Cornish Pasty with a glass of cider

The humble pasty is the signature dish of the Cornish and was basically a convenience food that could be kept warm wrapped in a towel and carried down a tin mine or out to sea on a fishing boat. Although the story that the Devil never crossed the Tamar in case he was put into a Cornish pasty is probably apocryphal, over the years pasties have been made containing everything from pilchards to mince pie filling. This recipe settles for the more familiar filling of meat and vegetables.

There are two schools-of-thought on where the pasty pastry should be sealed. Mainly in the north of Cornwall they say it should be sealed along the side, so that the miners could hold onto the crust and discard this after eating it. However, in the south usually we seal the pasty across the top (as shown above).


  • 450 grams (1 lb) of pre-prepared pastry (flaky or short crust, as desired)
  • 400 grams (14 oz) potatoes (preferably King Edwards)
  • 1 large onion
  • 200 grams (7 oz) swede (used to be called turnip in Cornwall)
  • 250 grams (9 oz) of best lean steak diced finely
  • Pepper and salt to taste
  • Knob of butter
  • Sprig of parsley

How to Make Cornish Pasties

  1. Heat the oven to 200 °C (Gas 6)
  2. Chip the potatoes and swede into small slices.
  3. Slice and chop the onion finely
  4. Roll out the pastry to the size of 2 small dinner plates (20 cm diameter)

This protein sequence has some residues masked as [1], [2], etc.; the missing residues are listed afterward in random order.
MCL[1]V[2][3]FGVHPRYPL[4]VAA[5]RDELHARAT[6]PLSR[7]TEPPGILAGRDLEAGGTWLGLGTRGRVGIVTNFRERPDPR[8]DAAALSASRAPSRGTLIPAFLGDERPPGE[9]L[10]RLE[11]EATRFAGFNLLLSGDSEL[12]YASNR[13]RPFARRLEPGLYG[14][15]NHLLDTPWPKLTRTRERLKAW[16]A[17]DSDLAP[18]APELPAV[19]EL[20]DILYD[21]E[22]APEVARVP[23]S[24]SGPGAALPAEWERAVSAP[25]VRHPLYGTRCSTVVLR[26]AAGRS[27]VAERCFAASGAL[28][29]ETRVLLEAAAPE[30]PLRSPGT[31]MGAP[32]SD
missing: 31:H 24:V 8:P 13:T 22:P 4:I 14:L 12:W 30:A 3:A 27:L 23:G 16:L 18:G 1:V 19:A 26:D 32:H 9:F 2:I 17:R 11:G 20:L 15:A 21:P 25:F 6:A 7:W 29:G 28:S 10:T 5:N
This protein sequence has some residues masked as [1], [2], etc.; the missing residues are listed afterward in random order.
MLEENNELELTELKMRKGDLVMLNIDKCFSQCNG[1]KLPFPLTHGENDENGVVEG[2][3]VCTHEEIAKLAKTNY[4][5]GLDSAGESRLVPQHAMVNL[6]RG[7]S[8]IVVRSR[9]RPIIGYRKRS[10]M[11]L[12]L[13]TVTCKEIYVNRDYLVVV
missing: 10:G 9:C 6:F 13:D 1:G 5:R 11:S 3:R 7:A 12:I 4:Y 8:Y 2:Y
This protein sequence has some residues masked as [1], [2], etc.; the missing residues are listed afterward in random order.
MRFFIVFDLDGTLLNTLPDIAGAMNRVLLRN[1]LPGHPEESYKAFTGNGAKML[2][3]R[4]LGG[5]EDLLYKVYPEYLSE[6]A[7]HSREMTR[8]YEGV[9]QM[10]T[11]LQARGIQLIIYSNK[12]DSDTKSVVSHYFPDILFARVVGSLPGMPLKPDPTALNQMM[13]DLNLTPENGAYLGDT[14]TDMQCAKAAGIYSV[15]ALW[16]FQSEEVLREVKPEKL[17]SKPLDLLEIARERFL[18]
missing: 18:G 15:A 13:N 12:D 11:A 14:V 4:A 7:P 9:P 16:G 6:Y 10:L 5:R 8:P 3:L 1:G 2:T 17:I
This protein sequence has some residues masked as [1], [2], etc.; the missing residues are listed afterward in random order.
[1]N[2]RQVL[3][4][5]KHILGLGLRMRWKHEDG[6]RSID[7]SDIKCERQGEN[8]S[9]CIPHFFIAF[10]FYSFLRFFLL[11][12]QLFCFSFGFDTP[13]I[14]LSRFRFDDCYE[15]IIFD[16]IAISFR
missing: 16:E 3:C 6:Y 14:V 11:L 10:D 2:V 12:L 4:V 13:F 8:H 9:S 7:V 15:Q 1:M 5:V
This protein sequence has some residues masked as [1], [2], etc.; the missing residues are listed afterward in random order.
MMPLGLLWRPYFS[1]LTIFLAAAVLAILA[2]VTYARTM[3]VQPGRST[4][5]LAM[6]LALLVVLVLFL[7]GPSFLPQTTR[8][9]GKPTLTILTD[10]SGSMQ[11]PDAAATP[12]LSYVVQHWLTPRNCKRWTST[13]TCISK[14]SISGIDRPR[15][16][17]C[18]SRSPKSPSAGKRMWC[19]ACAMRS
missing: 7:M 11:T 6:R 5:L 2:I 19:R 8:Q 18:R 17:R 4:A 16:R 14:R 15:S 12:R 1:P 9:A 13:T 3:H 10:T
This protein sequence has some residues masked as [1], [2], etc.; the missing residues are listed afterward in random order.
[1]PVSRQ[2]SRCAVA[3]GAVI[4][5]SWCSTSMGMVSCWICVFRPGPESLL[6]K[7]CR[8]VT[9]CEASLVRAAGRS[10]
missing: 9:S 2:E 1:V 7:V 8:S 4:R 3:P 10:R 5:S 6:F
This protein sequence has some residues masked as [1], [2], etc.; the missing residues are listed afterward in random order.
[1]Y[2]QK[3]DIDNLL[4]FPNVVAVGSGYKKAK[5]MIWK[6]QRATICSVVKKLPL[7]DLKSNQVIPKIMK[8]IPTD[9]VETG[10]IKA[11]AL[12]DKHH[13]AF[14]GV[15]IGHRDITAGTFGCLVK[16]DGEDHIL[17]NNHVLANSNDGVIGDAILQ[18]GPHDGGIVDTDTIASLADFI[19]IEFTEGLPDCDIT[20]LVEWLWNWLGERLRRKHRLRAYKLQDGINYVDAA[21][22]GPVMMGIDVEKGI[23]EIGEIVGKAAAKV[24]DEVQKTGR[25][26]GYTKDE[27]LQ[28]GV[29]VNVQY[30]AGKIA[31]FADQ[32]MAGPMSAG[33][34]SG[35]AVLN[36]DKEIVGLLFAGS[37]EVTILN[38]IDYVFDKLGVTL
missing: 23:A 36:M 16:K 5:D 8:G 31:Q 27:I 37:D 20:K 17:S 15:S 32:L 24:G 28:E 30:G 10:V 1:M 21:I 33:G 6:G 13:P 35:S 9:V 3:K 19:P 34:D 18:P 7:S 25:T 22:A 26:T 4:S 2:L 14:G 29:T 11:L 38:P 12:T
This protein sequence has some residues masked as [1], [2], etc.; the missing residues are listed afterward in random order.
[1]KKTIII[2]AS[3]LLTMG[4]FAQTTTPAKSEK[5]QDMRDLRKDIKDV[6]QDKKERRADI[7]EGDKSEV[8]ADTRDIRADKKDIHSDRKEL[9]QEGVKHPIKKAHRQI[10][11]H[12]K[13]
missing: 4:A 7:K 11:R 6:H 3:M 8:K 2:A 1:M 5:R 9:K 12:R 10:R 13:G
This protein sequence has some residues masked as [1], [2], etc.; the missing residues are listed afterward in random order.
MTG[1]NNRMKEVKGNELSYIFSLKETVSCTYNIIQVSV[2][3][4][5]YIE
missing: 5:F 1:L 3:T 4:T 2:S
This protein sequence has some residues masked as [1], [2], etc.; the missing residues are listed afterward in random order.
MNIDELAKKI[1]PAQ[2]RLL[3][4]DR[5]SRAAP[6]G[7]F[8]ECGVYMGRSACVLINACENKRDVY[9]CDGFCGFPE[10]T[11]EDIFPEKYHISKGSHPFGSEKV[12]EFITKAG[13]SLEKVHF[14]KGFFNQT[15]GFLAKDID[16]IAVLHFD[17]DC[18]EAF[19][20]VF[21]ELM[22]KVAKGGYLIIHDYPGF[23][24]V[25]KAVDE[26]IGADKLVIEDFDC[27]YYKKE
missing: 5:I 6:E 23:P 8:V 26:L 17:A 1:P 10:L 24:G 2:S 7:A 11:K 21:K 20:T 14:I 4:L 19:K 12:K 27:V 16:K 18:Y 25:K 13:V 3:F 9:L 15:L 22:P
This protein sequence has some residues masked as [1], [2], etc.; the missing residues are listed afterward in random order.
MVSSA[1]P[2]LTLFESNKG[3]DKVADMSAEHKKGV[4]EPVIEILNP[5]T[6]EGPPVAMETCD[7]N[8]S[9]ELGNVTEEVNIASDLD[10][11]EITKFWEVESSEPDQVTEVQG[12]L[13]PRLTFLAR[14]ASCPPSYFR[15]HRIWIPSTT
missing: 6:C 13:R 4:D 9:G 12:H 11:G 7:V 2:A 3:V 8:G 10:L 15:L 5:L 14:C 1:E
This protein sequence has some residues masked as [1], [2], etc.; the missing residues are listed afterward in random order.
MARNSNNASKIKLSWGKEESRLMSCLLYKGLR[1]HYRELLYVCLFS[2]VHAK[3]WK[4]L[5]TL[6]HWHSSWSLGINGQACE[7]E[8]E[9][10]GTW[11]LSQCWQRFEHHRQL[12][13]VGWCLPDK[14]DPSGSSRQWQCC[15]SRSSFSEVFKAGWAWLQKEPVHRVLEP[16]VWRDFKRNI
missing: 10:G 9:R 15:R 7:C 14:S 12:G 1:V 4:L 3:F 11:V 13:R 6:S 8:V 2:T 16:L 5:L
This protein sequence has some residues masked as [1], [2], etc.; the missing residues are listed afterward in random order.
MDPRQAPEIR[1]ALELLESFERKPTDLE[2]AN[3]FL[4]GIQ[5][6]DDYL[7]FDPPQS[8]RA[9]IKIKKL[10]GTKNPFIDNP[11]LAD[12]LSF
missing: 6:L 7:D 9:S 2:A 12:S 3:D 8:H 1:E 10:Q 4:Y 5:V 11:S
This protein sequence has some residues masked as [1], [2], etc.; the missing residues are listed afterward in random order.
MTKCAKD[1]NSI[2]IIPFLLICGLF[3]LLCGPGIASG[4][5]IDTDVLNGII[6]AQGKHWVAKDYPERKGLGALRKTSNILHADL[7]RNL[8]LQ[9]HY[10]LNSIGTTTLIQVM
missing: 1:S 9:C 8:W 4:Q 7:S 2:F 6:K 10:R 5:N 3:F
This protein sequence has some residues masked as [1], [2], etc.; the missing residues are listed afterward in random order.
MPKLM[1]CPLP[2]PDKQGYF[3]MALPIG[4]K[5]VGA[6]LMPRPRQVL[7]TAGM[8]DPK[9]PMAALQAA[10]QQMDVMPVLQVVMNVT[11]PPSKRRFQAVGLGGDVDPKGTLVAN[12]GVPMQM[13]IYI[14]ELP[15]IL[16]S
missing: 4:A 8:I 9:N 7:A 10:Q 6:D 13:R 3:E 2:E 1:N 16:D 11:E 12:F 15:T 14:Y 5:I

5. Pile half the potato, swede and onion in the centre of the first pastry circle and sprinkle with a little salt and pepper
  6. Layer half the meat over the vegetables and place a knob of butter and a little chopped parsley on top. Again season to taste and moisten with a tablespoon of water.
  7. Moisten the edges of the pastry then fold both edges of the pastry up over the ingredients and press together to form a seam. Then fold the pastry edges over firmly with a crimping action to seal the pasty. Brush the top with milk.
  8. Repeat above steps for the second pasty.

Serving Suggestions

Can be eaten hot or cold on their own or served 'hot' with seasonal vegetables.

Other recipes to try: Cornish Cream Tea | Cornish Splits | Recipe Index

Recipe by D.L. Benney (Falmouth, Cornwall)

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